Cob construction mortgage
Getting a cob construction mortgage differs from regular mortgages in the UK. So, in this article, we will guide you about the complete cob construction mortgage process.
When we think of how houses are built, we usually picture a standard construction of brick and blockwork cavity walls topped by a slate or tiled roof. Indeed, that is the ideal as far as any mortgage lender is concerned.
Cob houses, on the other hand, are a non-standard construction. So, if you are looking for a Cob construction house mortgage, you could run into some – but not insurmountable – difficulties.
What is a Cob construction house?
Although we now consider brick a standard material for building houses, it is by no means the only material nor the oldest. Thanks to its abundance, simple earth or dried mud have been used to fashion free-standing dwellings.
Mix the earth with equally available straw, and you get a building material that is robust and long-lasting with good load-bearing capabilities. That is the material in English called Cob or Cobb.
Cob houses have been around in England for a very long time. Some of the earliest date from the 13th -15th century and until the dawn of industrialisation in the 18th and 19th centuries, Cob houses were the norm. As a result, the Cob construction house is an architecturally significant design in English social history.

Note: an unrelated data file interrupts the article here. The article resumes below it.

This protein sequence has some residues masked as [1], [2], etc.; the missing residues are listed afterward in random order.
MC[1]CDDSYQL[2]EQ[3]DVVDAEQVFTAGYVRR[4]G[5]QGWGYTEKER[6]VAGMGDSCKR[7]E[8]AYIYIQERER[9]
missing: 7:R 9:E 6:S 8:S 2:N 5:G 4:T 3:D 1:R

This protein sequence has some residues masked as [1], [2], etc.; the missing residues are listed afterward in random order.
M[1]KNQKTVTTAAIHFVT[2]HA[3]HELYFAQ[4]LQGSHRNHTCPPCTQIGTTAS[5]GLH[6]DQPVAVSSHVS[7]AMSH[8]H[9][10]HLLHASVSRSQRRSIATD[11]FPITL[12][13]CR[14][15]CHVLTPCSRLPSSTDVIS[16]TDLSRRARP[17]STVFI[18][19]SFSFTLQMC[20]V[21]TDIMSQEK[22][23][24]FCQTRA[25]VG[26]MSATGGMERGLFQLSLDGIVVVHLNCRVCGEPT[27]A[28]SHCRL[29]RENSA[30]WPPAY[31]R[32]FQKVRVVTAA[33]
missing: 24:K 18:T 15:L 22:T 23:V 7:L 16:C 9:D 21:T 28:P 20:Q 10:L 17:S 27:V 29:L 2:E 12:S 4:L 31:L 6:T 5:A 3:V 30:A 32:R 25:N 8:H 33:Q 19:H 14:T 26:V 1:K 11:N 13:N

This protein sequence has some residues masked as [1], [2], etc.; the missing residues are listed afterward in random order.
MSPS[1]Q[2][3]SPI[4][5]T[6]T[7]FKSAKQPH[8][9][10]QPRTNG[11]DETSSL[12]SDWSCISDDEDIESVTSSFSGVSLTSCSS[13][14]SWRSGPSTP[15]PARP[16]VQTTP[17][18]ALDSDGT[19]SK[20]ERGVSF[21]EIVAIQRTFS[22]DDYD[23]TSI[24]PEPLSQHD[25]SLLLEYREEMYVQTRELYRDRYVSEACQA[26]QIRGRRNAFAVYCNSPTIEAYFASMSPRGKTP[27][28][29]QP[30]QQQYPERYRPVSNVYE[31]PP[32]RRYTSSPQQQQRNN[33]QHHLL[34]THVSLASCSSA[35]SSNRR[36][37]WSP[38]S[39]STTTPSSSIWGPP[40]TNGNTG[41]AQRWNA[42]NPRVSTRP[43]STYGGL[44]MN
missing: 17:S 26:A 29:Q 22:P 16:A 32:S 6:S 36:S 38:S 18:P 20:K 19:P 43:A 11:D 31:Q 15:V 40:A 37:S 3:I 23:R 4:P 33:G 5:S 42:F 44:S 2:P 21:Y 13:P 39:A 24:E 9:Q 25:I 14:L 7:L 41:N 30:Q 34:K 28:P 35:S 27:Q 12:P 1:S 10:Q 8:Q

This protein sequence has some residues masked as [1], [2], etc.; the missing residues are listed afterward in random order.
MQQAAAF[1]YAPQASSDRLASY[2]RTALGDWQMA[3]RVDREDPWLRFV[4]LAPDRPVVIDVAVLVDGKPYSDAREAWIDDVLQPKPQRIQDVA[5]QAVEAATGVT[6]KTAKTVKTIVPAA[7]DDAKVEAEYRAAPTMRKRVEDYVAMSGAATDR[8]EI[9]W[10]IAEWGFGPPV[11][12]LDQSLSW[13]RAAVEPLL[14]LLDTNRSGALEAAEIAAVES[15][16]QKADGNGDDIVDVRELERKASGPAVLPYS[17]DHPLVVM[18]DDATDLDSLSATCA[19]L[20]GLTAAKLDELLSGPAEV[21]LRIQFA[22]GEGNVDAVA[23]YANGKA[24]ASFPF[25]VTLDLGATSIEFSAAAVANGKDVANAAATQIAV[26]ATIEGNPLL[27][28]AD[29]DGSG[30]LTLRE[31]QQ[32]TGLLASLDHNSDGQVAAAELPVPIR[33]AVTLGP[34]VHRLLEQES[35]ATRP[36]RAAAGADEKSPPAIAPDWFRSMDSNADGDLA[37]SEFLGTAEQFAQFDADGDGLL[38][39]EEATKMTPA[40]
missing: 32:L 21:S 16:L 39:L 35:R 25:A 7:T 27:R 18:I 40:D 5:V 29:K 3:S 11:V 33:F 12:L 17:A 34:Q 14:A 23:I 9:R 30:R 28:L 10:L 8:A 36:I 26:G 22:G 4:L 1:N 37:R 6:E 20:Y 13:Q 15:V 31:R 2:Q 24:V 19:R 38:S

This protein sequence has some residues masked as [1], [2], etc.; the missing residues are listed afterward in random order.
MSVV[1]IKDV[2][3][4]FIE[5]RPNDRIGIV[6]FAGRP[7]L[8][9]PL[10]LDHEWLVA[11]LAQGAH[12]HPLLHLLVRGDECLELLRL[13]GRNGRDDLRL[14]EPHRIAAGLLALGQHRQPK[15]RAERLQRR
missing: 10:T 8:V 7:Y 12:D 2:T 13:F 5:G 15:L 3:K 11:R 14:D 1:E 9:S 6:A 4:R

Designing Buildings website outlines the basic construction methods adopted for Cob houses.
The foundations of the building are laid by stamping down on the mixture of subsoil and straw that makes the Cob. The foundations are typically around 11 to 12 inches wider than the walls and must be deep enough to take their load.
The Cob mixture is then laid in courses to build up the walls, and each course must dry out completely before the next course is laid. The walls are steadily built up and taper inwards slightly to increase their load-bearing capacity, making it possible to construct dwellings of two storeys. Curves and other fluid and organic shapes can easily be incorporated into the Cob construction.
Windows and doors can be built into the structure using simple lintels as the walls go up, or they can be cut through the Cob walls after they have been built.